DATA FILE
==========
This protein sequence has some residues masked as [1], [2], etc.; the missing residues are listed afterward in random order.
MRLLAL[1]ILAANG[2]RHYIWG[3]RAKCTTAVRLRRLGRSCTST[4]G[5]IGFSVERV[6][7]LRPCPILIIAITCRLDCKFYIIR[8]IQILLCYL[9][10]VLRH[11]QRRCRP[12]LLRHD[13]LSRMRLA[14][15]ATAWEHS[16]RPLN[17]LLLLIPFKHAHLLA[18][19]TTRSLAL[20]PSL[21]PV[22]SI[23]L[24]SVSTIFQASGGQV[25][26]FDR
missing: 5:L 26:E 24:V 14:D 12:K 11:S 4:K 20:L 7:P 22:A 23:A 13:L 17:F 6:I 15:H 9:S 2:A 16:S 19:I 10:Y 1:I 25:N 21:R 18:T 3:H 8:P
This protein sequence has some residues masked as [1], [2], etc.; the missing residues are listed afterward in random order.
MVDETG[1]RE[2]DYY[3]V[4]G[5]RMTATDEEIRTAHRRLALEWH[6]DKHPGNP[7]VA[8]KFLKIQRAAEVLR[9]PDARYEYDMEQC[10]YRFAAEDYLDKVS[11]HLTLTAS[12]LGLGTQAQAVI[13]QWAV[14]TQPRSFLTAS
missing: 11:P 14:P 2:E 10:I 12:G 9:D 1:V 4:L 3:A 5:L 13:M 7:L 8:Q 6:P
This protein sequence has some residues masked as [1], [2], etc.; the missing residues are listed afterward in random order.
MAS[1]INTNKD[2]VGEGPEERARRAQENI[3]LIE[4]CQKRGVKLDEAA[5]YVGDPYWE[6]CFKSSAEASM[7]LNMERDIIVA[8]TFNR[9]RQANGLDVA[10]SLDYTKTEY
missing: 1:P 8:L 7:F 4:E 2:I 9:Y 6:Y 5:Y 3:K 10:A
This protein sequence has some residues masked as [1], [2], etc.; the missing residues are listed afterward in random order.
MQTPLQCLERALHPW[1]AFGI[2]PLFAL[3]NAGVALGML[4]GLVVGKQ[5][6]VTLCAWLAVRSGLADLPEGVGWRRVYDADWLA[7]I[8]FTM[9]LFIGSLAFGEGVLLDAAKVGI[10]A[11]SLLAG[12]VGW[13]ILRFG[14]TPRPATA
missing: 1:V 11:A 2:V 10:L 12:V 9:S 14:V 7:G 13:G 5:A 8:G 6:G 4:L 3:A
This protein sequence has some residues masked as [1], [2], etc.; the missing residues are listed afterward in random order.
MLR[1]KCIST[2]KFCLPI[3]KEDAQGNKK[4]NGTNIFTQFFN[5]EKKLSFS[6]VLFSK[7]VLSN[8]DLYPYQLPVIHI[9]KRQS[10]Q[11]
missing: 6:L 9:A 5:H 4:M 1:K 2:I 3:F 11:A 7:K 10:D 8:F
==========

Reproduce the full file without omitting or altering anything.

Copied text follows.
This protein sequence has some residues masked as [1], [2], etc.; the missing residues are listed afterward in random order.
MRLLAL[1]ILAANG[2]RHYIWG[3]RAKCTTAVRLRRLGRSCTST[4]G[5]IGFSVERV[6][7]LRPCPILIIAITCRLDCKFYIIR[8]IQILLCYL[9][10]VLRH[11]QRRCRP[12]LLRHD[13]LSRMRLA[14][15]ATAWEHS[16]RPLN[17]LLLLIPFKHAHLLA[18][19]TTRSLAL[20]PSL[21]PV[22]SI[23]L[24]SVSTIFQASGGQV[25][26]FDR
missing: 5:L 26:E 24:V 14:D 12:K 11:S 4:K 20:L 7:P 22:A 23:A 13:L 17:F 6:I 15:H 9:S 2:A 16:S 19:I 10:Y 1:I 25:N 21:R 18:T 3:H 8:P
This protein sequence has some residues masked as [1], [2], etc.; the missing residues are listed afterward in random order.
MVDETG[1]RE[2]DYY[3]V[4]G[5]RMTATDEEIRTAHRRLALEWH[6]DKHPGNP[7]VA[8]KFLKIQRAAEVLR[9]PDARYEYDMEQC[10]YRFAAEDYLDKVS[11]HLTLTAS[12]LGLGTQAQAVI[13]QWAV[14]TQPRSFLTAS
missing: 11:P 14:P 2:E 10:I 12:G 9:D 1:V 4:L 3:A 5:L 13:M 7:L 8:Q 6:P
This protein sequence has some residues masked as [1], [2], etc.; the missing residues are listed afterward in random order.
MAS[1]INTNKD[2]VGEGPEERARRAQENI[3]LIE[4]CQKRGVKLDEAA[5]YVGDPYWE[6]CFKSSAEASM[7]LNMERDIIVA[8]TFNR[9]RQANGLDVA[10]SLDYTKTEY
missing: 1:P 8:L 7:F 4:E 2:I 9:Y 6:Y 5:Y 3:K 10:A
This protein sequence has some residues masked as [1], [2], etc.; the missing residues are listed afterward in random order.
MQTPLQCLERALHPW[1]AFGI[2]PLFAL[3]NAGVALGML[4]GLVVGKQ[5][6]VTLCAWLAVRSGLADLPEGVGWRRVYDADWLA[7]I[8]FTM[9]LFIGSLAFGEGVLLDAAKVGI[10]A[11]SLLAG[12]VGW[13]ILRFG[14]TPRPATA
missing: 1:V 11:A 2:V 10:L 12:V 9:S 14:V 7:G 13:G 5:A 8:G 6:G 4:L 3:A
This protein sequence has some residues masked as [1], [2], etc.; the missing residues are listed afterward in random order.
MLR[1]KCIST[2]KFCLPI[3]KEDAQGNKK[4]NGTNIFTQFFN[5]EKKLSFS[6]VLFSK[7]VLSN[8]DLYPYQLPVIHI[9]KRQS[10]Q[11]
missing: 6:L 9:A 5:H 4:M 1:K 2:I 3:F 11:A 7:K 10:D 8:F